Senyk fights the ‘invisible disability’
Recovery from brain injuries the focus for RP resident
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By Jud Snyder  March 15, 2013 12:00 am

It’s been called the silent epidemic. Olga Senyk, RN, and a board member of the Brain Injury Resource Center based in Santa Rosa, calls it an  “invisible disability.” Its impact on children and adults in the United States can be called staggering.

Every 17 seconds, someone in this country has a brain injury, either from physical trauma such as a fall, car crash, sports injury or, acquired brain injury, from a stroke, tumor or infectious disease.

BIRC also has offices in Bakersfield and Los Angeles with national headquarters in a suburb of Washington DC. They’ve been flying beneath the radar for years despite the overwhelming total they’re saddled with and have declared March 2013 to be Brain Injury Month.

It’s not only pro football stars
To the average person, brain injuries don’t make headlines, TV shows or Internet blogs unless they happen to an athletic star like Alex Smith of the 49ers or a glamorous show biz idol. And very few think about the injury’s aftermath following the trauma or the disease. The aftermath is the focus of Senyk’s campaign.

Merely saying she’s “involved” in brain injury rehabilitation is a classic understatement. In 1999, when she was only 38, she had a minor stroke in her Rohnert Park home. She knew what it was all about.

Had recognizable problems
“I was always pushing myself to the very limits, do this and then do that, nothing in moderation,” she remembers. “I was also always aware of a mild depression I had for years.” It caught up with her one quiet day.

“The stroke affected my brain, and I had problems with my right eye. I don’t drive at night and have recognizable problems doing ordinary things like organizing folders, sorting through material and even a few household chores. They take longer to do than they used to. Sometimes, my hand and arm aren’t cooperating fully. It annoys me.”

Her self-imposed recovery therapy has been slow but steadily progressing. When you possess a high school degree from Lowell HS in San Francisco, where she was born, university classes at UC Berkeley, a Master’s degree in psychology from the University of San Francisco and her work with BIRC, you pretty much know the recovery procedures.

Senyk now is a brain injury coach and balance trainer in her practice and closely allied not only with BIRC but also the Brain Injury Association (BIA) of California. She’s single, and lives with her two big, galumphy, faithful canine companions, Sultan and Maya, in their C section home in RP. Her phone number for brain injury queries is 795-7865.

‘People know so little about it’
Her parents, George and Elena Senyk, emigrated from the Ukraine to flee from Stalin’s communism and settled in San Francisco’s Sunset District where they still live. They’ve been married 60 years and both are educated microbiologists and had research jobs in SF until George, who has a PhD, retired. Olga has a younger sister, Natalia, living with her family near Oroville in Feather River country.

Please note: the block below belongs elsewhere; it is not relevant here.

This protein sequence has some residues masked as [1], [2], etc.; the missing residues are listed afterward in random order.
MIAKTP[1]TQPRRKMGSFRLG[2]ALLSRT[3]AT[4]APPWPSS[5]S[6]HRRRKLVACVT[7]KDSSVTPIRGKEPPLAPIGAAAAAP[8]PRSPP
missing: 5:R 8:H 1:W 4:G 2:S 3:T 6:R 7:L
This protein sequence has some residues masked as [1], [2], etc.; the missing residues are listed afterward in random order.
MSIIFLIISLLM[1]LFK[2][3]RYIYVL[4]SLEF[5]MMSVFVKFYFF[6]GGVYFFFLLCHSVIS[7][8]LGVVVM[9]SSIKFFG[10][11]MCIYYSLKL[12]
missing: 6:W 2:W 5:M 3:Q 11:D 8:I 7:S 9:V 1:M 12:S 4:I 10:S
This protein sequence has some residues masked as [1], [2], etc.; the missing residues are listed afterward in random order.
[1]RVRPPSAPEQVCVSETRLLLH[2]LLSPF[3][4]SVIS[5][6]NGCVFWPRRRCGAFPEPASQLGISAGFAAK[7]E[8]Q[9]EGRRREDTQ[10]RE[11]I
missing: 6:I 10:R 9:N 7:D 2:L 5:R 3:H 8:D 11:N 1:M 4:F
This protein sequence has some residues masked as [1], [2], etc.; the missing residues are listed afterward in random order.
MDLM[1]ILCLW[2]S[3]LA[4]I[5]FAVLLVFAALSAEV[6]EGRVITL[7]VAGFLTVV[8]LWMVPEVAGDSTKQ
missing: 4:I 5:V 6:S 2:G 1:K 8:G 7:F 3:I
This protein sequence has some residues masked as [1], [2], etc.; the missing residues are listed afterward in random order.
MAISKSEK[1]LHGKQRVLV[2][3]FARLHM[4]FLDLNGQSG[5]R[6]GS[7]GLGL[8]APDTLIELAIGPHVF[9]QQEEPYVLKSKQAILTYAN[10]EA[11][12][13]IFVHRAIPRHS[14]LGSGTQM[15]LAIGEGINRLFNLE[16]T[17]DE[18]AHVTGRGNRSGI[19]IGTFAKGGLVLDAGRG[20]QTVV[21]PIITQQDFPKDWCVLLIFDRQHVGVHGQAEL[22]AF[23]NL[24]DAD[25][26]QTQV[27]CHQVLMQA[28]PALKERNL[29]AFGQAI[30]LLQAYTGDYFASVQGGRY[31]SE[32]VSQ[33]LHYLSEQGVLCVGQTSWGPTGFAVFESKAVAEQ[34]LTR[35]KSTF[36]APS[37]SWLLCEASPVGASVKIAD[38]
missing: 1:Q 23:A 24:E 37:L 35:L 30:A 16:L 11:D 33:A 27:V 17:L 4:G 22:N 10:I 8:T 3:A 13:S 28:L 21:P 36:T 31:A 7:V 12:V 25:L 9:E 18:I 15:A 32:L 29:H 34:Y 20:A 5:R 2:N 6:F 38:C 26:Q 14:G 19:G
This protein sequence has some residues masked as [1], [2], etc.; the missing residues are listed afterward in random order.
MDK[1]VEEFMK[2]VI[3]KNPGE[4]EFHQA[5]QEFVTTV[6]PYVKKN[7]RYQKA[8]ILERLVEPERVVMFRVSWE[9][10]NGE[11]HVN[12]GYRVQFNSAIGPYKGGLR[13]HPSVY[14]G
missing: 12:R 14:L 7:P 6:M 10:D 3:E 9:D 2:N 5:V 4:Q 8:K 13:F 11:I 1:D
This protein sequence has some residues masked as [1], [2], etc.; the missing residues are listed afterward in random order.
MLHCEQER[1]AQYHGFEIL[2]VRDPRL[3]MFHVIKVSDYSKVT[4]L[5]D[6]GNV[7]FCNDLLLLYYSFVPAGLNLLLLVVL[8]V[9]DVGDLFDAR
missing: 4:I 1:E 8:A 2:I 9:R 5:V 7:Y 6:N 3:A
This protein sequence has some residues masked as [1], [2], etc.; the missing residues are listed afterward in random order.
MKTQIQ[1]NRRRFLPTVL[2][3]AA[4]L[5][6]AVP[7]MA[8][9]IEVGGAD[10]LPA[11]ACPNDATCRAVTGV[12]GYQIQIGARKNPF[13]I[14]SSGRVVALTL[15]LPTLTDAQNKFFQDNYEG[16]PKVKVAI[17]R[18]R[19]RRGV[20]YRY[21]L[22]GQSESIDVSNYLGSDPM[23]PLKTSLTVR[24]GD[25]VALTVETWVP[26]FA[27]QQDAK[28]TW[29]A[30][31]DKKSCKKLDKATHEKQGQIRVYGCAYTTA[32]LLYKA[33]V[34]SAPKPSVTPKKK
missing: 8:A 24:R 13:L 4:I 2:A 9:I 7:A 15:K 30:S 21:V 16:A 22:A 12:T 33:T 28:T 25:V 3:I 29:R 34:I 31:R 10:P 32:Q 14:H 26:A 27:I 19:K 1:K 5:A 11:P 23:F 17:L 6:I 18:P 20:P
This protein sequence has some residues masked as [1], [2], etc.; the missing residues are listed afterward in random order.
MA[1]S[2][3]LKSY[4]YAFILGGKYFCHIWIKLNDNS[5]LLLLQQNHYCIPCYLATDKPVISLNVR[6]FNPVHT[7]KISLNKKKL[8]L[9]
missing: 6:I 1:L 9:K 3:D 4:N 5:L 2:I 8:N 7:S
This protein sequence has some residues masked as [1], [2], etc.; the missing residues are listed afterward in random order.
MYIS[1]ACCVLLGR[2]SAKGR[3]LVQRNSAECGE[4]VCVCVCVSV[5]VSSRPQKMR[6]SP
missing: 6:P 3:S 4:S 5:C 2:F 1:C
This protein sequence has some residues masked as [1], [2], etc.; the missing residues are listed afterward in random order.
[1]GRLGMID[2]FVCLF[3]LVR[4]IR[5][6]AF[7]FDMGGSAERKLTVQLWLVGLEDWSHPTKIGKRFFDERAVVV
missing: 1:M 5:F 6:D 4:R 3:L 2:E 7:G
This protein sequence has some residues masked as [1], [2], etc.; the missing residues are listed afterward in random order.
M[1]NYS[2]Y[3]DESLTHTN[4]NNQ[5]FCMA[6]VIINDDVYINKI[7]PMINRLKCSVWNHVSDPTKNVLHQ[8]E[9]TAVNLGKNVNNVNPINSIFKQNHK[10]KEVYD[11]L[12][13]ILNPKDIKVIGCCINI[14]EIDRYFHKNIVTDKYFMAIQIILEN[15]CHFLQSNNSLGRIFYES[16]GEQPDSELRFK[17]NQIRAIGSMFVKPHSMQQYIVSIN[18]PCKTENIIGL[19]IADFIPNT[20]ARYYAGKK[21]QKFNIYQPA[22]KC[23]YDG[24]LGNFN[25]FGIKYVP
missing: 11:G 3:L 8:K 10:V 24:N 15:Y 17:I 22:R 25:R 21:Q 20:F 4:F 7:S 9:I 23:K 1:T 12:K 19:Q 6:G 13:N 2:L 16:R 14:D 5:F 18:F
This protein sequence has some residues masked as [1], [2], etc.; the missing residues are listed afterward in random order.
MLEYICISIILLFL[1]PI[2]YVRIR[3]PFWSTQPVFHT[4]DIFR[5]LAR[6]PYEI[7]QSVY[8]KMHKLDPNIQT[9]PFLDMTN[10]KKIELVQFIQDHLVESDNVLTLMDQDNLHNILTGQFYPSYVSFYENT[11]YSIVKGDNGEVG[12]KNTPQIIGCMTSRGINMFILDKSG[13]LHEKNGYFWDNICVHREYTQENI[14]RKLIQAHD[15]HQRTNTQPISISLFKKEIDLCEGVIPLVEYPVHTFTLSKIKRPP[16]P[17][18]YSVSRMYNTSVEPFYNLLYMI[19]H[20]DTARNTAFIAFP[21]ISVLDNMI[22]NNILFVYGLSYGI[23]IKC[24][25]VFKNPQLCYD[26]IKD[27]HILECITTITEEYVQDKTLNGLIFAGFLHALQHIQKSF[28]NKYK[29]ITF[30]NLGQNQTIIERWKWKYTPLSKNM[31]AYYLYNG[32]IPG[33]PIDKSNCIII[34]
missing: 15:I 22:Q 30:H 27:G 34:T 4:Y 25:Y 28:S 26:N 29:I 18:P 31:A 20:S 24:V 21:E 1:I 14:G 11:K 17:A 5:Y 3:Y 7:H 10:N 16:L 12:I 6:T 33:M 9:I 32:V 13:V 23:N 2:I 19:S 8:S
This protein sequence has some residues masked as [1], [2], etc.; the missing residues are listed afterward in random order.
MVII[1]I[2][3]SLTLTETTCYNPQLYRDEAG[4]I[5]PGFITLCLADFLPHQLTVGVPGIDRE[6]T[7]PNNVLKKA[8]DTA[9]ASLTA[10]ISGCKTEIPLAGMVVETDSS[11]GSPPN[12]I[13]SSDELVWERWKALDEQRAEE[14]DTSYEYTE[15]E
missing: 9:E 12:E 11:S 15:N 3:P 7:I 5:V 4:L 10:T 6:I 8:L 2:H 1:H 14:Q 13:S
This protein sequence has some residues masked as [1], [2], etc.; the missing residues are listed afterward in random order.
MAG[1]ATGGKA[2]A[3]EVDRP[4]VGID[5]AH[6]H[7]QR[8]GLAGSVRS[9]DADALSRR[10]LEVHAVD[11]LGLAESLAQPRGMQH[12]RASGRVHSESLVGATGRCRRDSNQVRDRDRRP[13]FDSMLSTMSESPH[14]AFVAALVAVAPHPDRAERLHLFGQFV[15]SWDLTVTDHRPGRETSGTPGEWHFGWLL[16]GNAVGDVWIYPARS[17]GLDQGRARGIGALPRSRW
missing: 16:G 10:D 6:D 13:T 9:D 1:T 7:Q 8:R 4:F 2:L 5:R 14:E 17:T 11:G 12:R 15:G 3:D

“What bothers me is people know so little about the consequences of brain injury, whether traumatic or acquired,” Olga added. “They affect more Americans, much more, than breast cancer and HIV/AIDS combined. But they don’t have publicized telethons or show biz stars attaching their names to gain attention.

“Last weekend I participated in a walkathon in San Francisco benefiting brain injury recovery, and we have a bigger one coming up in May. Walkathons are about our top fund-raising efforts.”

The table in the Redwood Café in Cotati was littered with printed material Senyk pulled from her files. A magazine called “Neurology Now” had a cover photo of a professional standup comedian who has cerebral palsy. Many brochures and newsletters were fanned out.

“Sometimes I feel like that ancient Roman deity, Janus, often seen on stage prosceniums, you know, the one with a smiling face on one side and a sad, mournful face on the other.” She quietly stirred her coffee. “There’s so much to say, so much to do for so many people.”

Brain uses 20 percent of our energy
“Look, when you realize the average head weighs 10 pounds, and the brain weighs five pounds of that, and there are 100 billion neurons in our brain, as many stars as in our galaxy, you can gauge its importance. It’s roughly two percent of average body weight but uses 20 percent of our body’s energy, well, taking care of it after any injury is extremely vital. The brain can stay alive only a few minutes without oxygen, then it starts to die.”

As she tells it,” We need to educate, de-stigmatize and advocate the perils of this silent epidemic.”

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